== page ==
The fantastic thing about LEGO is that there’s a little little bit of tolerance and flex in items. The different magnificence is that every part works with every part. EVERYTHING! So it ought to be no shock that a Hero Factory torso may be the premise for an in any other case fully system construct. Sure, you could possibly pull in items like modified bricks with balls or cups. But then there can be no weblog put up for me to jot down.
The balls on the Hero Factory joints are listed by LEGO as being 10.2mm in diameter. There’s not a lot occurring right here for being inside system. You can subtract both three.2mm, 4mm, 6.4mm, 8mm or 9.6mm and by no means get a outcome that’s inside our zero.8mm expectations. The closest dimension is 10.four and possibly that is the place they supposed to land, then lower the tolerance by the 1mm on either side. This can be two plates of top (6.4mm) plus half a brick width (4mm). Or a brick top (9.6mm) plus 1 / 4 plate top (zero.8mm) Whatever.
But the factor about spheres is that a ring may be positioned over it sooner or later. Place two rings on opposing sides and the gap between the rings will probably be lower than the sphere diameter. Lost but? Perhaps an instance:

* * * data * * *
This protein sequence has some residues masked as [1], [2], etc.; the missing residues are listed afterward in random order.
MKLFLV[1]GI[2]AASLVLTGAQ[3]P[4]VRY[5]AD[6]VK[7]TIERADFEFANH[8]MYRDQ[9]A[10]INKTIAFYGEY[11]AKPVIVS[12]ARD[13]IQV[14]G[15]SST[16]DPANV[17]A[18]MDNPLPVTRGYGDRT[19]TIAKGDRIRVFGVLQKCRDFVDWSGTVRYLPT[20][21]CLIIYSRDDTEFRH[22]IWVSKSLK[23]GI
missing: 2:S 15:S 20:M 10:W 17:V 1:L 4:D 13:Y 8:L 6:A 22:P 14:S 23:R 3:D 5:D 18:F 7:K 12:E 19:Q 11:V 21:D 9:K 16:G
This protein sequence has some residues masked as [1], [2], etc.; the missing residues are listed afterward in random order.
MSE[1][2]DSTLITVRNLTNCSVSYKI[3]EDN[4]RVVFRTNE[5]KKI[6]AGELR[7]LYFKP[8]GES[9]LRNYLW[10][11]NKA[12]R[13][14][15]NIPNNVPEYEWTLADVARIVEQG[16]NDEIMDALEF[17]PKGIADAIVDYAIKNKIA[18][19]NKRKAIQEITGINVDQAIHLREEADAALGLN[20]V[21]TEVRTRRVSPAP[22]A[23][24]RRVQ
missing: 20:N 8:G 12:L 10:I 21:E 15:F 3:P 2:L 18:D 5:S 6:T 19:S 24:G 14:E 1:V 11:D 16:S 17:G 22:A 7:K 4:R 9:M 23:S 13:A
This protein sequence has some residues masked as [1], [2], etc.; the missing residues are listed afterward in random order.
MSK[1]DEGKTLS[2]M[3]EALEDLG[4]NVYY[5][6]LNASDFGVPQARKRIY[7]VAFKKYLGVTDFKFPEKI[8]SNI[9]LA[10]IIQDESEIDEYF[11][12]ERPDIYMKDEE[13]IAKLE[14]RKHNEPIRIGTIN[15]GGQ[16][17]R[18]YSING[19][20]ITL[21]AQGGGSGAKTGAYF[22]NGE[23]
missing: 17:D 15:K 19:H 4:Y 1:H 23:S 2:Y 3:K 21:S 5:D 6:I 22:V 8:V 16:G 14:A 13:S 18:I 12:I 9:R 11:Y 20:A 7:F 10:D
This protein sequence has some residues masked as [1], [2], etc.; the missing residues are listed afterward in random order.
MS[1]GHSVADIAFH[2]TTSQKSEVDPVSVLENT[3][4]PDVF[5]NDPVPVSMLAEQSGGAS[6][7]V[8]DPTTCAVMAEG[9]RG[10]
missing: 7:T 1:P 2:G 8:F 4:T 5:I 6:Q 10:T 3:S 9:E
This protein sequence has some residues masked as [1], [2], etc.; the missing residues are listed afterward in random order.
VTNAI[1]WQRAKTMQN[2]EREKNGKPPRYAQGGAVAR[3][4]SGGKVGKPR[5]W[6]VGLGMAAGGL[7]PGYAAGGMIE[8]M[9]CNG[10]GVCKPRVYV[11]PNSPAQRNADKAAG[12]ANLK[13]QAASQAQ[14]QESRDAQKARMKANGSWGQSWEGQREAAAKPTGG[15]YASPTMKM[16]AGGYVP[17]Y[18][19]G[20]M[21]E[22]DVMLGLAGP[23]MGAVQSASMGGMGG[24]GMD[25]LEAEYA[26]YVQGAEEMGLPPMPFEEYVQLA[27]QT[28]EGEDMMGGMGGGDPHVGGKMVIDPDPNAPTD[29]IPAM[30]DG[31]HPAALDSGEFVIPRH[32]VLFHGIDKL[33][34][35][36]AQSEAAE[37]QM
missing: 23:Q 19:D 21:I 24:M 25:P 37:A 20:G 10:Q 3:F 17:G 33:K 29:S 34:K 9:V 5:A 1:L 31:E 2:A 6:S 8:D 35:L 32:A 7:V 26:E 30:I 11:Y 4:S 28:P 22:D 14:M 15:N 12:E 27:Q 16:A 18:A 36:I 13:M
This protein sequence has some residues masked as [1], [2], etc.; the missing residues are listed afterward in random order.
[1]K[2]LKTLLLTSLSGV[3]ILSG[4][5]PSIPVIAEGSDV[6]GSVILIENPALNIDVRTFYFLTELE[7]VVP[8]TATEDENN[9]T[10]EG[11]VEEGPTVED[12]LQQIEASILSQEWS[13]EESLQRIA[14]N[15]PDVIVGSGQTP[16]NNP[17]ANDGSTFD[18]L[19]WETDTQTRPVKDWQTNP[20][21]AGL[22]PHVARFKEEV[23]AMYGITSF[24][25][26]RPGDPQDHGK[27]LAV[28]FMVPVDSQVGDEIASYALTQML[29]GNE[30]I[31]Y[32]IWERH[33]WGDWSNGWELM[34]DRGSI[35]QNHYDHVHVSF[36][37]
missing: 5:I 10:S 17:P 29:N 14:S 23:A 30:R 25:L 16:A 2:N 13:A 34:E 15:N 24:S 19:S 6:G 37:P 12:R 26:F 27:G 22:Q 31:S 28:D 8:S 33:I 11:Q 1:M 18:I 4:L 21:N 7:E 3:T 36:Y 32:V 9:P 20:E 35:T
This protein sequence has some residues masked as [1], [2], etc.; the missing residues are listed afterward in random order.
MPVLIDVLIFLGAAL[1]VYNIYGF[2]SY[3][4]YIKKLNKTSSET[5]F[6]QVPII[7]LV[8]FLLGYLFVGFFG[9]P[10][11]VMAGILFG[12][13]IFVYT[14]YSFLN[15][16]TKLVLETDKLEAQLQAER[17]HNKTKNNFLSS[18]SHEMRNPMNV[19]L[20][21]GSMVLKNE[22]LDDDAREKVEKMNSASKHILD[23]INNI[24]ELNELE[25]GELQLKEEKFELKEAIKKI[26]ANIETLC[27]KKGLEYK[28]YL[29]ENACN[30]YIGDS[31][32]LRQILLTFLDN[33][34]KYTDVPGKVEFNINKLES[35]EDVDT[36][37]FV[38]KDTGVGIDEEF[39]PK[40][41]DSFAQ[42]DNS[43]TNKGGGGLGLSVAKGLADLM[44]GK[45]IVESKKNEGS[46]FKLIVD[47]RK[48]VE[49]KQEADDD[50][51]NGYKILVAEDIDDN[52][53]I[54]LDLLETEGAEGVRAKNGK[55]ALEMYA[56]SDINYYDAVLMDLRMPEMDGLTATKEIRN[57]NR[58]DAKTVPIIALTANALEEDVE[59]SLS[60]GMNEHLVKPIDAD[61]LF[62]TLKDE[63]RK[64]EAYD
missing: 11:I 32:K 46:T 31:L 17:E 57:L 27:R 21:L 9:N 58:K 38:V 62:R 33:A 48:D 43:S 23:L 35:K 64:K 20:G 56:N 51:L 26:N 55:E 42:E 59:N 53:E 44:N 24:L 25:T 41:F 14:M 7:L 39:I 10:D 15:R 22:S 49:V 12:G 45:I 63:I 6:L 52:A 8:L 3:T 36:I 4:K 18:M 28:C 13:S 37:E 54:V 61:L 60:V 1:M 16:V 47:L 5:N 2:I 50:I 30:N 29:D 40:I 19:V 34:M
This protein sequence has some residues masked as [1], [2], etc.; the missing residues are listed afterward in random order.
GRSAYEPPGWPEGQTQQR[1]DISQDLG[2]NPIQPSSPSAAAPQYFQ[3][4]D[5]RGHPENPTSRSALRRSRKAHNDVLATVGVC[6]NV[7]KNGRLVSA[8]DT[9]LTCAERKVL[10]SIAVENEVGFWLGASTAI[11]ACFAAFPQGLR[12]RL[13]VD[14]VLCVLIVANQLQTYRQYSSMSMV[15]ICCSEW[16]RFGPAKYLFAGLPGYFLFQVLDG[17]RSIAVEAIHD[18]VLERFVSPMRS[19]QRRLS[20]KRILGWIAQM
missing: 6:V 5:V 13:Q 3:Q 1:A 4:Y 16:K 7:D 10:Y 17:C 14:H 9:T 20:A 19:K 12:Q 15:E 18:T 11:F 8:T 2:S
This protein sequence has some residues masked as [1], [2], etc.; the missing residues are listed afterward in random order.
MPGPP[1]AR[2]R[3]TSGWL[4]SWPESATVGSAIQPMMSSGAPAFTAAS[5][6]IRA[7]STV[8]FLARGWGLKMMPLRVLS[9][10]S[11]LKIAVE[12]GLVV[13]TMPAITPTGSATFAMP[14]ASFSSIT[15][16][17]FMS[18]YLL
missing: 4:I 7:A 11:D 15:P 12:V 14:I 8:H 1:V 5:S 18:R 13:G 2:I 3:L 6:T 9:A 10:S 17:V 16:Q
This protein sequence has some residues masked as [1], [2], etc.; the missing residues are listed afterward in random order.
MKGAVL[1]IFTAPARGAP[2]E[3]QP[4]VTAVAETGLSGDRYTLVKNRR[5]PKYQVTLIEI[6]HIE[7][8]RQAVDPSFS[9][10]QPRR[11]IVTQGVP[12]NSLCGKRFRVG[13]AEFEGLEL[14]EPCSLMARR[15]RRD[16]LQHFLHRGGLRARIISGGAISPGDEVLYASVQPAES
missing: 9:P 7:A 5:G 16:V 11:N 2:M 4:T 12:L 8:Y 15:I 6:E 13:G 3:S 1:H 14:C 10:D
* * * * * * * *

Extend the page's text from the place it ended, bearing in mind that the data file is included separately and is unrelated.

Imagine the underside of two plates. The four.85mm anti-studs will slip over the ball joint and cut back the whole distance. What is the gap between these plates (assuming they’re parallel)? Slightly SketchUp render tells me it’s just below 9.0mm which is a bit more than a brick width (eight.0mm). But bear in mind the tolerance and flex that I opened up with?
And because the spacer is a typical brick width, it really works for different elements with holey reduction too, like technic liftarms and bricks.
By the best way, these are all of the Hero Factory sort items that I personal. See why the necessity for extra system connections?